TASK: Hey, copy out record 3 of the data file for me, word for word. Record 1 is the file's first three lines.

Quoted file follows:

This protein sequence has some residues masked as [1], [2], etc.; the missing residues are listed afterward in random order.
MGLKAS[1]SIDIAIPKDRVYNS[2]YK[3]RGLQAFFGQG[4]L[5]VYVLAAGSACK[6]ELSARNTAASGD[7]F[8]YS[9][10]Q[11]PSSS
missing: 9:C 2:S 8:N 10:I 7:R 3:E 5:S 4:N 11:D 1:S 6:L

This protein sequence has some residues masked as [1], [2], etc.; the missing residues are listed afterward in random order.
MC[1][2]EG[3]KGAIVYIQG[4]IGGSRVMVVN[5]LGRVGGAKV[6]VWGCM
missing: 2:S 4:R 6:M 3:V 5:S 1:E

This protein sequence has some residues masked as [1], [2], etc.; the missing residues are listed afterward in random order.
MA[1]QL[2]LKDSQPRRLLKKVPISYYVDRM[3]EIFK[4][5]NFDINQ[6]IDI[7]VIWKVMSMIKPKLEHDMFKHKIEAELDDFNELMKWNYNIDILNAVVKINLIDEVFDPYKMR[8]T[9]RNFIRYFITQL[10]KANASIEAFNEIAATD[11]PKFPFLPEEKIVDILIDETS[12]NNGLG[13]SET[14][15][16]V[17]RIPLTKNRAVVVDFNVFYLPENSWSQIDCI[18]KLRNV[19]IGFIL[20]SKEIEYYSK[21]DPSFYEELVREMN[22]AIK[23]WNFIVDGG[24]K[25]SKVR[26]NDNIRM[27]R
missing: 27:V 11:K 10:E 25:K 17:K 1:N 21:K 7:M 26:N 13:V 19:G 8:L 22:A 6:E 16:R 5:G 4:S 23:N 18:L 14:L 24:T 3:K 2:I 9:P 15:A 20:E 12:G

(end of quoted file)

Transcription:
This protein sequence has some residues masked as [1], [2], etc.; the missing residues are listed afterward in random order.
MA[1]QL[2]LKDSQPRRLLKKVPISYYVDRM[3]EIFK[4][5]NFDINQ[6]IDI[7]VIWKVMSMIKPKLEHDMFKHKIEAELDDFNELMKWNYNIDILNAVVKINLIDEVFDPYKMR[8]T[9]RNFIRYFITQL[10]KANASIEAFNEIAATD[11]PKFPFLPEEKIVDILIDETS[12]NNGLG[13]SET[14][15][16]V[17]RIPLTKNRAVVVDFNVFYLPENSWSQIDCI[18]KLRNV[19]IGFIL[20]SKEIEYYSK[21]DPSFYEELVREMN[22]AIK[23]WNFIVDGG[24]K[25]SKVR[26]NDNIRM[27]R
missing: 27:V 11:K 10:E 25:K 17:K 1:N 21:K 7:M 26:N 13:V 19:G 8:L 22:A 6:E 16:R 5:G 4:S 23:N 18:L 14:L 24:T 3:K 2:I 9:P 15:A 20:E 12:G